April 2000


By Chaim Kofinas, CPA/PFS Wiss & Co., LLP

New York State issued Technical Service Bulletin TSB-M-99(6)I to provide guidance to taxpayers affected by changes in 1999 to the New York State "commuter tax" (.45% of wages and .6% of self-employment income). Affected taxpayers include 1) sole proprietors that are New York City nonresidents and 2) nonresident partners of partnerships operating or conducting a trade or business in New York City.

The TSB assumes that the courts will ultimately uphold as constitutional the partial repeal of the commuter tax last year. The final outcome in the courts is still to be determined, and as a result taxpayers and their advisors are between a rock and a hard place.

The TSB advises sole proprietors to compute their self-employment income on a Federal tax basis for the period beginning January 1, 1999, through June 30, 1999 (a "closing" of the books). New York City nonresidents that are New York State residents are to include only this amount as subject to the commuter tax. New York City commuters that are nonresidents of New York State can omit this computation, because they are subject to the nonresident tax for the full year. Special rules apply to part-year New York City residents and New York City nonresidents that either move in or move out of New York State.

A different rule applies to partners in a New York City business. For New York City nonresidents that are New York State residents, if the partnership's tax year ends on or before June 30, 1999, all of the partnership's self-employment income allocable to New York City is included and subject to the nonresident tax. If the partnership's tax year ends after June 30, 1999, then none of the New York City­sourced self-employment income is subject to the tax. New York City nonresidents that are also New York State nonresidents are unaffected, because the entire amount of self-employment income allocated to New York City is subject to the commuter tax.

Once again, special rules apply to part-year New York City residents and New York City nonresidents that either move in or move out of New York State.

All of this could be rendered moot: If the courts ultimately declare the partial repeal of the commuter tax to be unconstitutional, all New York City nonresidents would enjoy the same exclusion.

Status of Court Proceedings

The politicians that wrote the repeal knew it would be controversial and possibly unconstitutional. As a result, it contains the provision that if the partial repeal was found unconstitutional the entire tax is retroactively repealed.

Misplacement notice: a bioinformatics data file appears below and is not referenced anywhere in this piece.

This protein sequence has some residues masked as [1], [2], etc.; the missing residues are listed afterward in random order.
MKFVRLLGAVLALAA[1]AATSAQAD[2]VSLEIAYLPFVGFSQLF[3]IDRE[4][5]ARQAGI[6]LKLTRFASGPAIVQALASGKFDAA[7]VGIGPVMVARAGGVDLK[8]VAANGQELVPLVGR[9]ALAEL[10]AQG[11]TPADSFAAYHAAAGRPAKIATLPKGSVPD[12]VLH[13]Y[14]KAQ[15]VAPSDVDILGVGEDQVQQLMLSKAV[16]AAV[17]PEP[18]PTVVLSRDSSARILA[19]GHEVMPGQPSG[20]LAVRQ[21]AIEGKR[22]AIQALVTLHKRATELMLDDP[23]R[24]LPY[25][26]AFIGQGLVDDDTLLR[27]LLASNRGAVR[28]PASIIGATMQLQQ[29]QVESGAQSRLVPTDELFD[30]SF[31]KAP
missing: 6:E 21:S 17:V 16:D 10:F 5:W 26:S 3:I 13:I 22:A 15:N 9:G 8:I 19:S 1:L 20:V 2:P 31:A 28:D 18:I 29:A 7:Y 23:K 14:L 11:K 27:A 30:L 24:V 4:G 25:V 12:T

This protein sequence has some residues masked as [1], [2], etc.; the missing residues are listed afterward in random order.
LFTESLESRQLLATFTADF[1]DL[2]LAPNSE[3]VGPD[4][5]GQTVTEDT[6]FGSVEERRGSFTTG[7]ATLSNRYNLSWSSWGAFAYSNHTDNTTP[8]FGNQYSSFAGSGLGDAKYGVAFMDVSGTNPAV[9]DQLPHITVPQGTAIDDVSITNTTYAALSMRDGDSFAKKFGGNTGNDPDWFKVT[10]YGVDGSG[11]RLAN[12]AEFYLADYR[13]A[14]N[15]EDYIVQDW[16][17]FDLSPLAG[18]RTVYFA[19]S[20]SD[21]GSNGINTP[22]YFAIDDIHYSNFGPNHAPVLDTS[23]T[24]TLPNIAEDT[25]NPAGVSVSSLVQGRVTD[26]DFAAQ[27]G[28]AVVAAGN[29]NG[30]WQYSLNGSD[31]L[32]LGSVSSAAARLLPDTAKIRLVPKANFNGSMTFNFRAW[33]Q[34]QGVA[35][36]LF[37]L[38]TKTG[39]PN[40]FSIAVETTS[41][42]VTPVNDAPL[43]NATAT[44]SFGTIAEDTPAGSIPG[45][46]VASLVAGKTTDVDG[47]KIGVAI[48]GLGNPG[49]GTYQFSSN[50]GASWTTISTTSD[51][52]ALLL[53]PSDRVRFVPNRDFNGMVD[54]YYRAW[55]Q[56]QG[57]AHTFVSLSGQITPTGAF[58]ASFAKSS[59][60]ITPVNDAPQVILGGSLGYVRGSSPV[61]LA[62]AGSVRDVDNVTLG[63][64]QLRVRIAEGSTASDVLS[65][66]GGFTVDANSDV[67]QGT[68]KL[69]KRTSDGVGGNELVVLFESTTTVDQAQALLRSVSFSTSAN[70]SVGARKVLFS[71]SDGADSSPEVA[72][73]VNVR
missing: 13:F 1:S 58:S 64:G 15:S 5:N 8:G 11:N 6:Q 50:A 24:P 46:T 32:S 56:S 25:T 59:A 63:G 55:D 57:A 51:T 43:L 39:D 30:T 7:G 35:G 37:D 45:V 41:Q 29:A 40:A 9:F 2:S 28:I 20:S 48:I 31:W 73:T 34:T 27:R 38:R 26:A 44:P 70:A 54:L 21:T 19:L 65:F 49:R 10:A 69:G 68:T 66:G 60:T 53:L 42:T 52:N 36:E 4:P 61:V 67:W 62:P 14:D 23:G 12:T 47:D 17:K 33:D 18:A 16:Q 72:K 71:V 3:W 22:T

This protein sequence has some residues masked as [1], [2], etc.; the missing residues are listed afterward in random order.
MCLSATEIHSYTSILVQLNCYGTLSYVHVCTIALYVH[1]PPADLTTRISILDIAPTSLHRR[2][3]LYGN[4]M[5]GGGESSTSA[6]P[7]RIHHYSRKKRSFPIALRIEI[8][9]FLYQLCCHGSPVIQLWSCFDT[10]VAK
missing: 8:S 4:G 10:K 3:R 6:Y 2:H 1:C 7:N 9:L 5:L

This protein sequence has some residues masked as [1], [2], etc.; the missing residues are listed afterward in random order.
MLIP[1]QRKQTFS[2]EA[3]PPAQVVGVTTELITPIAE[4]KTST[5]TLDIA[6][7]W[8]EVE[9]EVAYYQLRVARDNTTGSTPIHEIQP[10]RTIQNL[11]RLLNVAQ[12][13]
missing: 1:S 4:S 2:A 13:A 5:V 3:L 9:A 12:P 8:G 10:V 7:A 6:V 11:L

With the signing of the legislation came a flurry of lawsuits. No less than five cases were filed, including one by the state of Connecticut. All five cases were consolidated under the lead case, Igoe v. Pataki. The plaintiffs argued that the partial repeal is unconstitutional and asked for summary judgment to that effect. Connecticut further sued for an injunction to prevent further nonresident income tax withholding while awaiting the decision by the courts.

In a show of celerity and compassion for the taxpayer public, the lower courts moved the case quickly through the clogged calendar. By June 25, 1999, the New York Supreme Court declared the partial repeal to be a violation of the Commerce Clause, Due Process Clause, Equal Protection Clause, and Privileges and Immunities Clause of the U.S. Constitution. The Appellate Division affirmed in its decision published October 5, 1999. However, neither court would satisfy Connecticut's request for an injunction preventing withholding of nonresident earnings tax while the litigation continues. The case is now in the Court of Appeals. It is hoped, but not expected, that the case will be decided before the tax-filing deadline of April 15, 2000, arrives.

As the New York statutes are now written, the nonresident tax is still enforceable until the last appeal is exhausted or the state forgoes such an appeal. Therefore, the tax is still applicable to New York State nonresidents. Simply ignoring the calculation of the tax will definitely result in a tax due notice. Worse yet, a negligence penalty could be assessed on a number of theories, especially if nonfiling and nonpayment can be shown to be deliberate. Preparers run the risk of preparer penalties--or worse--for advising the filing of an incomplete return. A way around is to attach a disclosure statement to the tax return that states the taxpayer is following the Igoe decision and has not computed the nonresident earnings tax for the second half of the year.

An alternative is to pay the tax and immediately file a refund claim citing the Igoe decision of the lower courts. The cost benefit of this approach has to be weighed. Are the additional fees to prepare the refund claim justified by the tax savings? A related issue is the position to take with respect to the New York State return.

A third approach is to put the matter aside to a later date by filing an extension request. The quandary remains for those clients that owe tax on the New York return.

In sum, there is no easy answer to the commuter tax question, but communication here is key. Tax advisors will want to inform clients about the alternatives to paying the commuter tax for this year's tax filing. *

State and Local Editor:
Barry H. Horowitz, CPA
Eisner & Lubin LLP

Interstate Editor:
Nicholas Nesi, CPA
BDO Seidman LLP

Contributing Editors:
Henry Goldwasser, CPA
M.R. Weiser & Co. LLP

Steven M. Kaplan, CPA
Kahn, Hoffman, Nonenmacher & Hochman, LLP

John J. Fielding, CPA
PricewaterhouseCoopers LLP

Warren Weinstock, CPA
Marks Paneth & Shron LLP

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